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The street leading up to the Flixbus office in Munich’s Hirschgarten district hasn’t been finished yet. It’s an indication of how urgently the long-distance bus firm had to move into this six-storey building, having outgrown its previous home. Having launched with just 10 buses in 2013, the start-up is now Europe’s leading intercity bus network, with 200,000 daily connections to 1,200 destinations across 24 countries.

How has it achieved this? Well, the three founders – Jochen Engert, Daniel Krauss and André Schwämmlein – owe some of their success to the German government: in 2013 it repealed a law banning national intercity bus operations originally designed to prop up the state-owned rail network. With the free market let loose, numerous brightly branded coaches suddenly rolled along every Autobahn.

That about 90 per cent of them are now painted in the lime green of Flixbus is down to the start-up’s aggression; it has grown faster than its competitors and has swallowed up many of them in the process. In 2015 it merged with its largest remaining competitor MeinFernbus, creating a behemoth with 1,000 employees and offices in Berlin and Munich. But there is also a smart strategy at play: it doesn’t own a single bus and instead co-operates with local bus firms, acting as a service platform.

We sat down with managing director Engert to discuss the company’s rapid rise and its future ambitions.

Monocle: How have you achieved such success in such a short time?
Jochen Engert: We’ve always adapted the product to customers’ needs and we quickly built a service that was better and bigger than our competitors. It’s crucial for us to have extensive coverage; after that it’s small details. How easy is the booking process? How friendly is the driver? How modern are the buses? Does the wi-fi work well? We were always a little faster and maybe a little more innovative. That made the difference.

M: Flixbus doesn’t own a single bus so how do you maintain those standards?
JE: The most important part of the model is that the partners have a share in the business. They profit when a route works well and so have a strong incentive to deliver high quality. We focus on marketing, IT and sales; the partners concentrate on service and quality. Not only are we the only long-distance bus company offering this model, we also consciously looked for partners who wanted to work with us as equals.

M: Most people probably associate Flixbus with low prices. Would you say your success is based on an aggressive pricing strategy?
JE: I think the price is often the first argument to get people onto the bus. But in the end, quality and service make sure that they return. Customers are very critical, especially German customers: even if they get something at a very low price they expect good value. Price isn’t the key criterion to gain loyal customers.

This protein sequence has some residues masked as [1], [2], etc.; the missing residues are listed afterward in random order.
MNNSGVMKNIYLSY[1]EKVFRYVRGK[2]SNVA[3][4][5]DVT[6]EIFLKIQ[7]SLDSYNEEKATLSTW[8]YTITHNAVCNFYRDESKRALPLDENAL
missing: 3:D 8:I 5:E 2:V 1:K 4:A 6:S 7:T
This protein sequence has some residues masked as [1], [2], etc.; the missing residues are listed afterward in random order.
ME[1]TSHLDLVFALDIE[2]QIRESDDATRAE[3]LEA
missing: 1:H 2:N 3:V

M: Your business model is similar to that of Uber – you even share a large investor. There are parallels in terms of your story of expansion too. Do you identify with the company at all?
JE: We don’t identify with Uber in the way it runs its business. I think we’ve got a very different approach to dealing with our drivers, customers, regulators and cities. Cities and national regulators are very important to us. Our approach is much friendlier. In the end we work with business owners who employ drivers, while Uber works directly with drivers. But the idea of creating a customer experience via a digital point of contact is not dissimilar and we’re always looking at what else is out there, what cool features could work for us.

M: You’ve benefitted from the deregulation of the German long-distance bus market but now you hold a near monopoly. Might you be regulated now?
JE: I don’t think we hold a monopoly position. The goal of deregulation was to create an alternative transport network for customers and that’s been successful. Pre-deregulation you had 132 million long-distance train passengers; last year the new record was 138 million. In addition you suddenly have 25 to 30 million long-distance bus passengers. A large number comes from private transport, which means we relieve motorways. Also, our product has led Deutsche Bahn to give some thought to how to offer better service; suddenly wi-fi works on trains. Still, I think customers decide before each journey what mode of transport to use so you can’t say they don’t have choice.

M: How much does your position in the big mix of transport options influence your strategic thinking?
JE: We don’t have a lot of overlap with airlines; we do with rail networks but there’s a lot of migration to and fro. In the end, both modes of transport mostly contribute to people leaving their cars at home. So we have a similar mission: to make sure fewer people drive. It’ll continue to coalesce; we already have co-operations with private rail networks. For us it isn’t essential that customers travel by bus but that we can offer what they are looking for. We don’t have to limit ourselves to buses in the future.